The northern New Mexico town of Española is located not far north of Santa Fe, between Los Alamos and Taos. Approximately 10,000 people live in the town that was originally established in 1598 by Spanish conquistador Don Juan de Oñate. Being surrounded by an amalgam of attractions and having its own arts community, Española is a tourist stop. However, the town is best known as the lowrider capital of the world; it supposedly has more lowriders per capita than any other place on Earth. While there isn’t necessarily any solid evidence that would confirm the town's claim to fame, there isn’t any evidence to refute it.
"Chances are, if you do take a drive through Española, you’ll see a lowrider or a couple of lowriders," says Española City Councilor Dennis Tim Salazar. “I think a lot of people in Española and surrounding cities take a lot of pride in lowriders because they look at them as a work of art.” Councilor Salazar says he's amazed by the hard work people in the Española Valley put into their lowriders. He also says lowriders are a way some people express their spirituality, as many lowriders from the region incorporate murals with Catholic imagery.
Thomas Martinez is an Española banker and a member of the Española car club Vicious Dreams, which has been around since the early ’90s. “I’m a banker and I love lowriders.” Martinez says there’s a negative stereotype surrounding lowriders, but wants people to know that, like him, the people who are into the cars are not criminals. He says in the ’90s the State Legislature rounded up New Mexico car clubs (which are a way to commingle knowledge and share jobs), gave them V.I.P. parking at the Roundhouse and recognized them. He says that kind of validation meant a lot to the clubs.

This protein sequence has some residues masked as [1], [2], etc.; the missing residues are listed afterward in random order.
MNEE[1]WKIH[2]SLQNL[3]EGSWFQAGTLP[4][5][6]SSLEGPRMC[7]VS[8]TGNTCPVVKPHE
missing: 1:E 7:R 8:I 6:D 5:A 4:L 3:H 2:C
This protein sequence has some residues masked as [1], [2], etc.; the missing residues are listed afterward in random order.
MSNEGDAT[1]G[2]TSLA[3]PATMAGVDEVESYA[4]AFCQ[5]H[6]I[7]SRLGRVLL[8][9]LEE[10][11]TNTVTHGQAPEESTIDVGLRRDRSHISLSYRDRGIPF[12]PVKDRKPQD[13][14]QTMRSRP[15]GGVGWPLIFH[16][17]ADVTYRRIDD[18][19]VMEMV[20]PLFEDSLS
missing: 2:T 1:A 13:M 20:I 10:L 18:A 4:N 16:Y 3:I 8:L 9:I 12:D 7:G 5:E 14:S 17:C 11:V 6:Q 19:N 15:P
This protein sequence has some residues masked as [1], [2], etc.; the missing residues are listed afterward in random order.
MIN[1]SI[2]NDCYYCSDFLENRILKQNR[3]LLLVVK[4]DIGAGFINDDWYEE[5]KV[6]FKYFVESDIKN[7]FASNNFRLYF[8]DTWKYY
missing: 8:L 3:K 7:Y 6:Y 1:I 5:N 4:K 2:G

Right now, Martinez says, there are fewer car clubs and less cruising in Española. “About 10 years ago, all you'd see was a bunch of lowriders, but now cruising is dying out a little bit.” He says this is because some people put so much time and money into their cars, they don’t want to take them out in traffic for fear of damage. However, Martinez says he’s working on a ’50 Chevy Fleetline, which will one day be cruising the strip in Española and helping to continue the town’s famous reputation.